fifth volume of this series continues the good work. That
said it has rather an idiosyncratic line-up. Budd’s curtain-raising
overture is followed by a work, by Francis Chagrin, originally
written for piano, and then by two concertos, an extended
Air for strings and finally by Addinsell’s suite written
for a play and heard here in a reconstructed version by
Philip Lane. Plenty of explaining to do then.
Budd knew how to ply a fine tune. His Tricolor overture
was composed in 1988, five years before his early death.
It’s an engaging affair replete with chirpy quotations
from a French Revolutionary song. Springy and unpretentious,
it too has had some remedial work carried out, because
it’s heard in a reconstruction made by Adam Langston; the
score is lost so Langston took the whole thing down from
a surviving tape of a broadcast performance conducted by
Aquarelles are deft and touching little character studies
originally of three specific children but then he added
two more so listeners could find more in the quintet of
pieces. They are very brief and range from frolicsome to
more introverted and on to wistfully expressive, which
is No. IV, my favourite of the set.
Carr contributes two pieces. He was born in Cornwall in
1961 and has had a varied career thus far, writing for
film, television and concert hall – and he also paints.
His Concerto was dedicated to Nicholas Daniel who plays
with typical eloquence throughout. This is a snappy work
with slightly neo-classical leanings. In the ruminative
B section of the first movement I was reminded slightly
of Walter Leigh. The slow movement is a reflective meditation
with a brief, central rising of tension and it ends with
the oboe shadowed by a string line. This rapt movement
was inspired by the dying of the composer’s mother. The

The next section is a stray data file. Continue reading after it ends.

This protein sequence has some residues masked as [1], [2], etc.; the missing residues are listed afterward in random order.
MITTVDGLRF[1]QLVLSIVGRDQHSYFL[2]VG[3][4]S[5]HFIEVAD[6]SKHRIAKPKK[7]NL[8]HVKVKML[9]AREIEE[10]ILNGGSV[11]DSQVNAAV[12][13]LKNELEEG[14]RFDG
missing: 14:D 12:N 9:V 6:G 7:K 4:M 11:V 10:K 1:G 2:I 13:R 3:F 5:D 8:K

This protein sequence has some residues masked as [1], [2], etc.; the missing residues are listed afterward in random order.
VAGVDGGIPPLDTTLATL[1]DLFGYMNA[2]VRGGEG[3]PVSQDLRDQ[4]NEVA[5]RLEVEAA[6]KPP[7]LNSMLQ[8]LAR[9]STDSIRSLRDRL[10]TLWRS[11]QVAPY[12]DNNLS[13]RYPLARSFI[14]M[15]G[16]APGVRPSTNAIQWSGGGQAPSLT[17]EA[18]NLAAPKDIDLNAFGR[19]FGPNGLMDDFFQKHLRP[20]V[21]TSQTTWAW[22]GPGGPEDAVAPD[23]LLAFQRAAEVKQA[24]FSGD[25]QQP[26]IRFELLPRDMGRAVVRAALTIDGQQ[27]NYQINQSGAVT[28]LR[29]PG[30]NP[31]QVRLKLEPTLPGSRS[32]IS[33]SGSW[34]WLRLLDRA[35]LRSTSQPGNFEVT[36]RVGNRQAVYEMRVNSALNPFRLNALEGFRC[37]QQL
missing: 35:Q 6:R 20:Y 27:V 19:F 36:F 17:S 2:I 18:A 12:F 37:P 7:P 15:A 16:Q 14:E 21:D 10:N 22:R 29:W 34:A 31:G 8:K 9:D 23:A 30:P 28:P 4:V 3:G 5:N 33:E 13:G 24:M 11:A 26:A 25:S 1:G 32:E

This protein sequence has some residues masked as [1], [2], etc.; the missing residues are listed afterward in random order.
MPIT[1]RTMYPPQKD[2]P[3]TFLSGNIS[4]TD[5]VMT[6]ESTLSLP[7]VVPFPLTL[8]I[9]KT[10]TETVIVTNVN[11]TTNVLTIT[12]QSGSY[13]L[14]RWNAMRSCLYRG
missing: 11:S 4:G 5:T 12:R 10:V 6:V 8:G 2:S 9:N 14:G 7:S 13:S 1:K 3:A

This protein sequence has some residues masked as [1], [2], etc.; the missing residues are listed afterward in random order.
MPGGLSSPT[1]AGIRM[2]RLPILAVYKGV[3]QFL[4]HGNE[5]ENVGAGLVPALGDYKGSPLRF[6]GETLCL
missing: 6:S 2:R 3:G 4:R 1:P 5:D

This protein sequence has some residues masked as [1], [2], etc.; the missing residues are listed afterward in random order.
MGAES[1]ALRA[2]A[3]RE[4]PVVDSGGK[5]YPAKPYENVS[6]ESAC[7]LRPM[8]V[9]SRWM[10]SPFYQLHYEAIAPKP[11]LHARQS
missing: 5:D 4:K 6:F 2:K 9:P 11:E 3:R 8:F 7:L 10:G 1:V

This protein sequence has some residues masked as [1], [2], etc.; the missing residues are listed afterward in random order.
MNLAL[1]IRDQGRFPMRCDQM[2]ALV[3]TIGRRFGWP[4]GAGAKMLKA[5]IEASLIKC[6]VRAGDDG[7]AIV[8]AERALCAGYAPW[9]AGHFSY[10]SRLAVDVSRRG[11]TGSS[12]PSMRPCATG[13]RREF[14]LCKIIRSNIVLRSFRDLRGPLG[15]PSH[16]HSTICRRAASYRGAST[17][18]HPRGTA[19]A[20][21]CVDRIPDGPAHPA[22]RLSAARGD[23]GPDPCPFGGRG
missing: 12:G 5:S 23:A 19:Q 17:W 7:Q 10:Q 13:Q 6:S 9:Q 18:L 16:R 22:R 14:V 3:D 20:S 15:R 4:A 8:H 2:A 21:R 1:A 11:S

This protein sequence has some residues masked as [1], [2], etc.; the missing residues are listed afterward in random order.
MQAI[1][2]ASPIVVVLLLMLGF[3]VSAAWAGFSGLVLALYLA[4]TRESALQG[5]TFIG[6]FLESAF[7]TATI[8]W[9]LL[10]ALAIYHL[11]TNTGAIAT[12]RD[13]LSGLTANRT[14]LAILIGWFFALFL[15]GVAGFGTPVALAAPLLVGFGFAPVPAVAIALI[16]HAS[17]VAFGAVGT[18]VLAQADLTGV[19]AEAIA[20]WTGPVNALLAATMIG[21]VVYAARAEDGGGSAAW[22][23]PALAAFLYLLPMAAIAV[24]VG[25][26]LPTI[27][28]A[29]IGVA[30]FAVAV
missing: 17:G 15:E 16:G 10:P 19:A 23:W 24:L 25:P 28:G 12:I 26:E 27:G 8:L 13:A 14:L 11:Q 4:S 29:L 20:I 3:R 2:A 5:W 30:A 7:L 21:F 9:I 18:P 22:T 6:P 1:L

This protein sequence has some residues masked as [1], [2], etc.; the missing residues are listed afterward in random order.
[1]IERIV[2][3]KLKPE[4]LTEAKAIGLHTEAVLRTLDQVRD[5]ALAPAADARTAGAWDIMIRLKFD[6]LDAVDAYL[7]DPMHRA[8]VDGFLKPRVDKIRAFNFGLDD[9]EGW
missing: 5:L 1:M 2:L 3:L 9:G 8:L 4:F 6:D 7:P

finale is airy and aerated with conciliatory gestures.
It’s a delightful work – compact, deftly scored, full of
engaging lyric lines and that slow movement is especially
moving. His Air for Strings is a warm, romantic cantilena
and makes a good pendant for the concerto.
other concerto is that for Clarinet by Gavin Sutherland.
This again is played by the dedicatee, Verity Butler. This
is a more straightforward affair than Carr’s work – bright,
breezy and in the best ‘Light Music’ tradition, in which
sense it conforms to Dutton’s series rubric rather more
than the Oboe Concerto. There’s a delightfully tuneful
Song without Words and a rather tongue in cheek – as it
were – Scherzo. Sutherland doesn’t neglect to write a testing
final work was written by Addinsell and was reconstructed
by Philip Lane in 2008 from the tapes that exist of the
score and which are hired out to theatre companies staging Ring
Around the Moon
. This is a Jean Anouilh play, remembered
best from its post War staging in London by Peter Brook
in a performance starring Paul Schofield. There are eight
engaging dance movements, all pretty brief. There’s a good
role for the piano in the prelude, and there’s a peppy
little Two-Step with some percussive bash to keep everyone
on their toes. Pertly done all round.
the typically informative notes, and witty artwork – not
to mention highly idiomatic performances - you can purchase
British Light Music Premieres on Dutton
2 - CDLX7151
4 - CDLX7190
France's article on the Air for Strings by Paul